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Institute’s week opener

Dominic Fortescue, the chief security officer for Whitehall Government, was this morning’s, opening speaker at the Security Institute’s week-long virtual conference, writes Mark Rowe.

The questions thrown at him showed how government security has demanding tasks that touch on everyday lives and ethics. The articulate way that Dominic answered was a sign that any stereotypes of the civil service as bland and set in their ways is old hat – not that civil servants wear bowler hats any more. He’s two years into that job as Government CSO – with 14,000 people under him, and the title of director-general of government security group within the Cabinet Office, the central government department that’s in charge of governing.

But for coronavirus, the story of the year ought to be the strides made by the UK’s Government security function. Featured in our August edition was the remarkably thorough online document setting out Government security – its arms (cyber, personnel and physical), and what qualities and qualifications you ought to have, to seek the various levels of jobs. In short, security management mapped out, in a way that sets a bar for other sectors – whether retail, banking, industry or utilities, or campuses. It’s part of a larger body of work to professionalise the dozen or more functions of government, whether finance or counter-fraud.

He gave full and nimble answers to questions from webinar chairs Rick Mounfield, Institute chief executive, and Sarah Austerberry, who herself gave a recent webinar for the Institute on security culture. Rick invited Dominic to state why government has decided now to open up to engage with the wider security profession (including by speaking and joining in the webinar). Dominic admitted ‘we needed a much stronger centrally driven function from the heart of government’.

Later the questions were as tough as could be – first, about personnel security. When any employee, in the public or private sector, is screened, it can only be a snapshot – did Dominic recommend ‘ongoing monitoring of personnel for signs of them becoming an insider risk’? In his answer he made plain that it’s for line managers – that is, the non-security civil servants – to spot signs of disaffection, and that security in this field is as much as employee well-being (as some CPNI training materials have also laid out).

Even more sensitive was ‘where do you stand on foreign investment and control in critical national infrastructure’? Sensitive because it has cropped up lately – over whether China should have a part in the new nuclear power station that energy firm EDF is building at Hinkley Point in Somerset; and more recently whether Huawei should have products in Britain’s telecoms CNI. And sensitive because it mixes politics – the UK’s relations with such powerful countries as China; and economics – can the UK be choosy about where it takes investment from? Dominic replied that government is working on understanding what foreign control of UK CNI there may be (‘that’s more challenging than you might think’) and a mechanism for managing it.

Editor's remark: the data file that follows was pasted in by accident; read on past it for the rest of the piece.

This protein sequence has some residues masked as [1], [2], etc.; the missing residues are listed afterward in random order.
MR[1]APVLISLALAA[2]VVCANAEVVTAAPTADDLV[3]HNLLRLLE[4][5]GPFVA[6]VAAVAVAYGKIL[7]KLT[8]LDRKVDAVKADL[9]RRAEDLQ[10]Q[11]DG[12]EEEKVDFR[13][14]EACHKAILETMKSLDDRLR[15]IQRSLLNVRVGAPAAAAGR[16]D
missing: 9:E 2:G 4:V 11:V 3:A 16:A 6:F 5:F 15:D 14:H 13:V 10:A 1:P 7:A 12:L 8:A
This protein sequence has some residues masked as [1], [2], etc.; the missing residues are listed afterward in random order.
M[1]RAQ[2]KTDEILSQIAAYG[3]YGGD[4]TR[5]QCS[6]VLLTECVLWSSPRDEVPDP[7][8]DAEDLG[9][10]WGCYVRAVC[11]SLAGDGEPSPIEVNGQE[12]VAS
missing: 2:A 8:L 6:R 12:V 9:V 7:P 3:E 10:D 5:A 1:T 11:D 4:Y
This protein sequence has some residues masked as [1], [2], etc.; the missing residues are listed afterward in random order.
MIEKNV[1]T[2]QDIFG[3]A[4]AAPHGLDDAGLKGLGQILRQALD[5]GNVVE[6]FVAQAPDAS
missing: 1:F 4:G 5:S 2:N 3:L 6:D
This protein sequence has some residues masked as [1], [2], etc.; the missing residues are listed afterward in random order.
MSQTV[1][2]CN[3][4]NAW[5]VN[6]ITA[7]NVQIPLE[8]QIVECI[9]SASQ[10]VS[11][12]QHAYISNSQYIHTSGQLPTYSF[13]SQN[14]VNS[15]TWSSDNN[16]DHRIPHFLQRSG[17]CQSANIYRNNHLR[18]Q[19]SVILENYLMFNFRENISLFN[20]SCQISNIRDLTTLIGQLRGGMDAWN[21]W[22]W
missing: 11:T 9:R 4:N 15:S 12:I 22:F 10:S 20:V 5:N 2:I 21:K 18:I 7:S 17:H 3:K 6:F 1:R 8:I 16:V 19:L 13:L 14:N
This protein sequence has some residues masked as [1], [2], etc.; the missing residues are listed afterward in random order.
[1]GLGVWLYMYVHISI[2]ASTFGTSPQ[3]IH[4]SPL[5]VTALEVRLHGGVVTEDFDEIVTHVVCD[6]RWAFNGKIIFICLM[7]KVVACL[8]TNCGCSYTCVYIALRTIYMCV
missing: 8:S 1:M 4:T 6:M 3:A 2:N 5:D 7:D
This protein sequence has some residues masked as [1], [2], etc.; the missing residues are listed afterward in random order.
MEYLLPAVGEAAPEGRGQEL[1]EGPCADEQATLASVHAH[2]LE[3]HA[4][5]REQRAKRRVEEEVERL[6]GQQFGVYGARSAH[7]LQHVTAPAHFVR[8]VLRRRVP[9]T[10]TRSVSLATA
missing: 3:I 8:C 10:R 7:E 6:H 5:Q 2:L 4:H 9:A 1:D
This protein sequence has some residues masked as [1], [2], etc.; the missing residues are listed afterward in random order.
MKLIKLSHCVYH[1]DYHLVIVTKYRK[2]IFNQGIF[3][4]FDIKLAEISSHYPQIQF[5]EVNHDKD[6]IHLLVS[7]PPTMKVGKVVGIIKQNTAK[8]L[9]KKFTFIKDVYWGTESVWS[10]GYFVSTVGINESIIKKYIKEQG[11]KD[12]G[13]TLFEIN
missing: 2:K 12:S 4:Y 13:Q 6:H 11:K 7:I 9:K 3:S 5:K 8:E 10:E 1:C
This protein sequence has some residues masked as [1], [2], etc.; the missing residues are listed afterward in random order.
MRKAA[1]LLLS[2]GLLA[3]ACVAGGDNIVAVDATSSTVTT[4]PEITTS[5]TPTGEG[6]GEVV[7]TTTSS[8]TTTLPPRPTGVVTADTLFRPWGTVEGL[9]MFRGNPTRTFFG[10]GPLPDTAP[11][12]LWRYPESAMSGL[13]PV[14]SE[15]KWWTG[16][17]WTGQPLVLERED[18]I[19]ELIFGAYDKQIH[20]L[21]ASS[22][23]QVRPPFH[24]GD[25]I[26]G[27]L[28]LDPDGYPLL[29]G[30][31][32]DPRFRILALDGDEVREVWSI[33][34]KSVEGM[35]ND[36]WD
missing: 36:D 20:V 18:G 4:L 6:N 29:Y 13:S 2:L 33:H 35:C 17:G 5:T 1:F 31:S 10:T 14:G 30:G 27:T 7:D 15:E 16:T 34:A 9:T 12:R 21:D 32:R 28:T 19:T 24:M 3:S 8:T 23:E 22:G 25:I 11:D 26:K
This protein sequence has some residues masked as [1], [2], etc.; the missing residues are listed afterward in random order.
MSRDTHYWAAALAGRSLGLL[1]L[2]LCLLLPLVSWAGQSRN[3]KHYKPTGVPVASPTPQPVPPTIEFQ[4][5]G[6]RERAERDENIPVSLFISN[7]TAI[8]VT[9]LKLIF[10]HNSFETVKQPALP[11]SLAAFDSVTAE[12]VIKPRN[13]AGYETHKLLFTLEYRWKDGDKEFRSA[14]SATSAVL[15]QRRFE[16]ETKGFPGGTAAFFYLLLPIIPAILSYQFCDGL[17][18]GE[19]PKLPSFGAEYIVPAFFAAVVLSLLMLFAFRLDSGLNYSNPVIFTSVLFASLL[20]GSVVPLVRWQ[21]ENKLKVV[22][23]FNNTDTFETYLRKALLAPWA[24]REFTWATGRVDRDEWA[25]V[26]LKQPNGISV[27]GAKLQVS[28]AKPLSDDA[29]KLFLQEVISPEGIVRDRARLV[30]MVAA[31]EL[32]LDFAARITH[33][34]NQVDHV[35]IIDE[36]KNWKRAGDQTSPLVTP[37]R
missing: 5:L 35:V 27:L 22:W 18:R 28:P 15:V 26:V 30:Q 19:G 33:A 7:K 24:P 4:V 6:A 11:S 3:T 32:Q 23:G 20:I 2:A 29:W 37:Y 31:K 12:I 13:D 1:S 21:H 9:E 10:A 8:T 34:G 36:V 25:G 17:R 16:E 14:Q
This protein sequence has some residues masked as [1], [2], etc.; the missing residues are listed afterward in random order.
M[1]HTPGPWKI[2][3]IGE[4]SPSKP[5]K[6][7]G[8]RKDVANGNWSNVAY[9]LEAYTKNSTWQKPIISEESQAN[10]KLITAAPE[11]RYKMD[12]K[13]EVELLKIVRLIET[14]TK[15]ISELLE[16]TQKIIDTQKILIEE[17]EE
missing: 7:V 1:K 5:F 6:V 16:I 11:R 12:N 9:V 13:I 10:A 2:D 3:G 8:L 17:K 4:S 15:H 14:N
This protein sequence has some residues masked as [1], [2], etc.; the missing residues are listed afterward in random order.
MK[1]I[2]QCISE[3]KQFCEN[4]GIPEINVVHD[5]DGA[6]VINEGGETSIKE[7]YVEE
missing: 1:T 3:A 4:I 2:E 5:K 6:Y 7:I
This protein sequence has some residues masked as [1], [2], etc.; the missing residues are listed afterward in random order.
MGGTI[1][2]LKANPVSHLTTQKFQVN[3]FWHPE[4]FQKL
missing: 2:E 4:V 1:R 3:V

Answering Rick’s question about inclusivity, Dominic made it plain that he favours diversity for ethical and practical reasons – ‘we want equality across the piece, we want to give everybody equal opportunity’, and because of the ‘business’ benefits, of gaining a range of views, whether setting policies or devising comms campaigns to appeal to everyone, whatever their geographical region, ethnicity or gender.

A final question was about AI; Dominic replied in terms of a balance between gains from its use by government, and privacy concerns (‘there will be a mid-point somewhere which gives decent security advantage but looks sensible from a privacy perspective as well. I am confident we will find the sweet spot’), while showing that data-gathering is ‘a very live debate in government as it is in society as a whole’.

The rest of the week runs at 10am and 3pm respectively, besides a week-long virtual exhibition with a spoken welcome by the Institute’s president, former SIA chair Baroness Henig, who notes that ‘each of you has witnessed changes in your working lives’, meaning the usual physical gathering in London for such a conference is not possible, but the virtual format allows Institute members and guests to log in without disrupting their working day.

The timetable for the rest of the week:

this afternoon, CPNI Engineering.

Tuesday October 20 – 10am Engr Arif – SIRA, the Dubai security regulator. 3pm – Professor Brooke Rogers of Kings College London (KCL).

Wednesday, October 21 – 10am – Minter Dial, author and film-maker. 3pm – Adam Thompson – NaCTSO.

Thursday, October 22 – 10am – Dr David Brooks, of Edith Cowan University, Perth, Australia. 3pm – Libby Jackson of the UK Space Agency.

Friday, October 23 – 10am – Plenary Session with Institute inclusivity SIG co-founder and CISO Mahbubul Islam, Claude Fackha, Tony Gaidhane, and Louisa Schneller.

The week closes at 3pm on Friday with the charity auction in aid of the Security Benevolent Fund.


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